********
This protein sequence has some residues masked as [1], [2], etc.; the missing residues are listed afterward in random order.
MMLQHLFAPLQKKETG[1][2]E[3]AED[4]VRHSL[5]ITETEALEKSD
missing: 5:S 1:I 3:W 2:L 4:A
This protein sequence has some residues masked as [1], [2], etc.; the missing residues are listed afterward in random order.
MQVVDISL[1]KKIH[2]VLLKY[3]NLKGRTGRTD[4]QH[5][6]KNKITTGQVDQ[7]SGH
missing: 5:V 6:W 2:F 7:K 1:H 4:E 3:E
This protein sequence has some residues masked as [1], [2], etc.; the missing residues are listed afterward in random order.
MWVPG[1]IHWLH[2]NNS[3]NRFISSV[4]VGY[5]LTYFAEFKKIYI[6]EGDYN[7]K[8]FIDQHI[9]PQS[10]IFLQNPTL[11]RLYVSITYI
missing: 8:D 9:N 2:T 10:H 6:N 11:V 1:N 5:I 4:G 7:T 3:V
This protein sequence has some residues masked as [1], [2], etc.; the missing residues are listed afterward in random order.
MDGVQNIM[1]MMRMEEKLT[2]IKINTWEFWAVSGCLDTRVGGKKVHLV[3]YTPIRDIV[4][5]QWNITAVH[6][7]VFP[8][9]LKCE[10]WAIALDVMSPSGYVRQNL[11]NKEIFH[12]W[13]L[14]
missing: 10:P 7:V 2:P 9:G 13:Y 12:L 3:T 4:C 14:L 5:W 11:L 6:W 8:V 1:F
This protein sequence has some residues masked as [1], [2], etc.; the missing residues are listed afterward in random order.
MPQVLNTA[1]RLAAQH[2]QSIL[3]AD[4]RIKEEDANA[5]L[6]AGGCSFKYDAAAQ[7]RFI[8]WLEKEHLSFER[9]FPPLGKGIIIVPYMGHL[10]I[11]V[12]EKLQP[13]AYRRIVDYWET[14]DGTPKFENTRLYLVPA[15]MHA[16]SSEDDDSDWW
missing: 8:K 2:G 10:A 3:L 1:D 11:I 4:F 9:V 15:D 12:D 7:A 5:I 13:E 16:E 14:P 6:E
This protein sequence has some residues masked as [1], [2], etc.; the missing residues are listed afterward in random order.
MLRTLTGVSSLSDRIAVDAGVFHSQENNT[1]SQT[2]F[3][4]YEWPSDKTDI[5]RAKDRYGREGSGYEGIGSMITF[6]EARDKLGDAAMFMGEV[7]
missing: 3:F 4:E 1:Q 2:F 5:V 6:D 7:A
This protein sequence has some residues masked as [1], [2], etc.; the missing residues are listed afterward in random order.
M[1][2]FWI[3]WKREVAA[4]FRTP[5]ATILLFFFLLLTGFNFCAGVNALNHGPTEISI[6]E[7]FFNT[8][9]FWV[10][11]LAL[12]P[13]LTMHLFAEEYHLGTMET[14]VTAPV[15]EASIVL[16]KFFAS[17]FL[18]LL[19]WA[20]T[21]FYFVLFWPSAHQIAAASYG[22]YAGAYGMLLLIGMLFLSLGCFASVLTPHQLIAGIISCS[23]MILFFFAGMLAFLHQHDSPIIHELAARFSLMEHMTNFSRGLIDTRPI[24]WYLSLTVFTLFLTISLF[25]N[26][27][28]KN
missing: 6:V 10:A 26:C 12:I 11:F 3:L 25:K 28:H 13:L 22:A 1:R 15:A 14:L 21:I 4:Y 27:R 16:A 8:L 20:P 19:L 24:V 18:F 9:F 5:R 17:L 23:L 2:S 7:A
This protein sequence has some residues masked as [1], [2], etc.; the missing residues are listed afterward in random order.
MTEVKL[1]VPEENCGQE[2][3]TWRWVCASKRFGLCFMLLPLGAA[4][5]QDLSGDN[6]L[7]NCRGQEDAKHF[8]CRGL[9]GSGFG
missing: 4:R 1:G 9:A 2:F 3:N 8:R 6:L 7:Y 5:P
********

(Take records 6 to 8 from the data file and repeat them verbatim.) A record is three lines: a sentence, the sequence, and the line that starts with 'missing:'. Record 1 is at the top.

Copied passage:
This protein sequence has some residues masked as [1], [2], etc.; the missing residues are listed afterward in random order.
MLRTLTGVSSLSDRIAVDAGVFHSQENNT[1]SQT[2]F[3][4]YEWPSDKTDI[5]RAKDRYGREGSGYEGIGSMITF[6]EARDKLGDAAMFMGEV[7]
missing: 3:F 4:E 1:Q 2:F 5:V 6:D 7:A
This protein sequence has some residues masked as [1], [2], etc.; the missing residues are listed afterward in random order.
M[1][2]FWI[3]WKREVAA[4]FRTP[5]ATILLFFFLLLTGFNFCAGVNALNHGPTEISI[6]E[7]FFNT[8][9]FWV[10][11]LAL[12]P[13]LTMHLFAEEYHLGTMET[14]VTAPV[15]EASIVL[16]KFFAS[17]FL[18]LL[19]WA[20]T[21]FYFVLFWPSAHQIAAASYG[22]YAGAYGMLLLIGMLFLSLGCFASVLTPHQLIAGIISCS[23]MILFFFAGMLAFLHQHDSPIIHELAARFSLMEHMTNFSRGLIDTRPI[24]WYLSLTVFTLFLTISLF[25]N[26][27][28]KN
missing: 6:V 10:A 26:C 12:I 11:F 3:L 25:K 28:H 13:L 22:A 1:R 15:A 14:L 21:I 4:Y 27:R 16:A 8:L 20:P 19:L 24:V 18:F 9:F 5:R 17:L 23:L 2:S 7:A
This protein sequence has some residues masked as [1], [2], etc.; the missing residues are listed afterward in random order.
MTEVKL[1]VPEENCGQE[2][3]TWRWVCASKRFGLCFMLLPLGAA[4][5]QDLSGDN[6]L[7]NCRGQEDAKHF[8]CRGL[9]GSGFG
missing: 4:R 1:G 9:A 2:F 3:N 8:R 6:L 7:Y 5:P